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Beyond questions: A framework for interviewing IT candidates

August 7, 2017 | By Lisa Dare, TEKsystems Digital Content Strategist

interviewer sits across from table with hands clasped

So, you’re interviewing a candidate tomorrow morning (or maybe right after lunch) and you're looking for a few good questions to ask. Like most people, you probably search online for questions that resonate with you. But after you process your notes from the interview, you find you still don’t know everything you want to know about the candidate.

You can avoid this by knowing what you want to find out ahead of time—a framework for evaluating the candidate instead of a series of discrete questions.

Here’s a suggestion for where to start:

1. Does the candidate have the knowledge and experience to perform this position with a reasonable amount of training?

Generally, an adaptable candidate who likes to learn and can figure things out should be given more latitude if they don’t have the precise set of technical skills you seek. Here are some questions for evaluating technical skills and ability to learn:

  • Describe your approach to (something from the candidate’s resume)? What other options did you consider?
  • How would you solve this typical problem that might arise in the job? What resources would you turn to if you got stuck?
  • Which tech blogs do you read? How do you stay current on changes?

2. Do they have the right soft skills?  

The job functions will determine how to weight different soft skills, such as writing abilities, persuasiveness, innovative mindset, flexibility, detail orientation, and comfort with ambiguity or structure. Skilled interviewers often use behavioral questions to evaluate soft skills. Here are a couple of examples:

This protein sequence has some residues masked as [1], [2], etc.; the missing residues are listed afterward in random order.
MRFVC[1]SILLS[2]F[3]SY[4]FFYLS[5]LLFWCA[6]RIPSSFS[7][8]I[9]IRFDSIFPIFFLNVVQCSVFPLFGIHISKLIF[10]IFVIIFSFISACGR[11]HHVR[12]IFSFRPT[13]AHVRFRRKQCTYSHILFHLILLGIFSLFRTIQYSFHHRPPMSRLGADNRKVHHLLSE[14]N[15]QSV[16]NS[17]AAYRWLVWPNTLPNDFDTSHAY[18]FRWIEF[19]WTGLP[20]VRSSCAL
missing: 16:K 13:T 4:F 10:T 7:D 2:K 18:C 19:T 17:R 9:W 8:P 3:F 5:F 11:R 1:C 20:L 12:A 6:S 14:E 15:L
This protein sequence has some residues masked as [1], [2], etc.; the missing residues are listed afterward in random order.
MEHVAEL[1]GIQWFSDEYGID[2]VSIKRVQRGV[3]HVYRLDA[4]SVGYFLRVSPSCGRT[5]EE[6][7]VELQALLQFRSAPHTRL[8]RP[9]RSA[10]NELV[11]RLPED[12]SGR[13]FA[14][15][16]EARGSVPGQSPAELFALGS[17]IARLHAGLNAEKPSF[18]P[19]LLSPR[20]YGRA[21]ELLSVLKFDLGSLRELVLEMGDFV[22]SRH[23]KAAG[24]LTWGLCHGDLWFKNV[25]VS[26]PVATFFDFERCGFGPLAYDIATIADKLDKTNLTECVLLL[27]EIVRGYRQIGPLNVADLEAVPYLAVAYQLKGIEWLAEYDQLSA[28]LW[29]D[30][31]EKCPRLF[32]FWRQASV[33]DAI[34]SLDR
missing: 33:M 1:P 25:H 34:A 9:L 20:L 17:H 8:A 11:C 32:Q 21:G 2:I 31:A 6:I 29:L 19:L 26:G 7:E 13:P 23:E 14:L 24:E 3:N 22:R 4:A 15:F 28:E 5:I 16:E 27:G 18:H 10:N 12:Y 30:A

• Persuasiveness: Tell me about a time you had to convince someone senior to you or in another department to change their minds.
  • Comfort with ambiguity: Describe a time you were given a project with inadequate information. How did you approach it?

3. Will they be a good fit for our corporate and team culture?

Culture fit is a major reason candidates thrive or wither in a job. But you should be careful to evaluate culture fit with your intellect, not your gut. Your instincts are likely to steer you to choose people the most like you, not the ones with the most to offer.

  • Tell me about the boss you most and least liked working with. Why?
  • What kind of work environment do you thrive in?

4. Are they excited about this opportunity or just looking for the job?

Since an engaged worker will stay longer and work more productively, it’s important to gauge how the candidate feels about your opportunity.

  • What excites you most about this position?
  • What excites you about this job or company?

5. And a bonus: Does the candidate bring something extra to the table?

  • What’s the project you are most proud of? Why?
  • What do you want to tell me about yourself that’s not on your resume?

Some useful online resources for role-specific questions:


Data scientist

End user support


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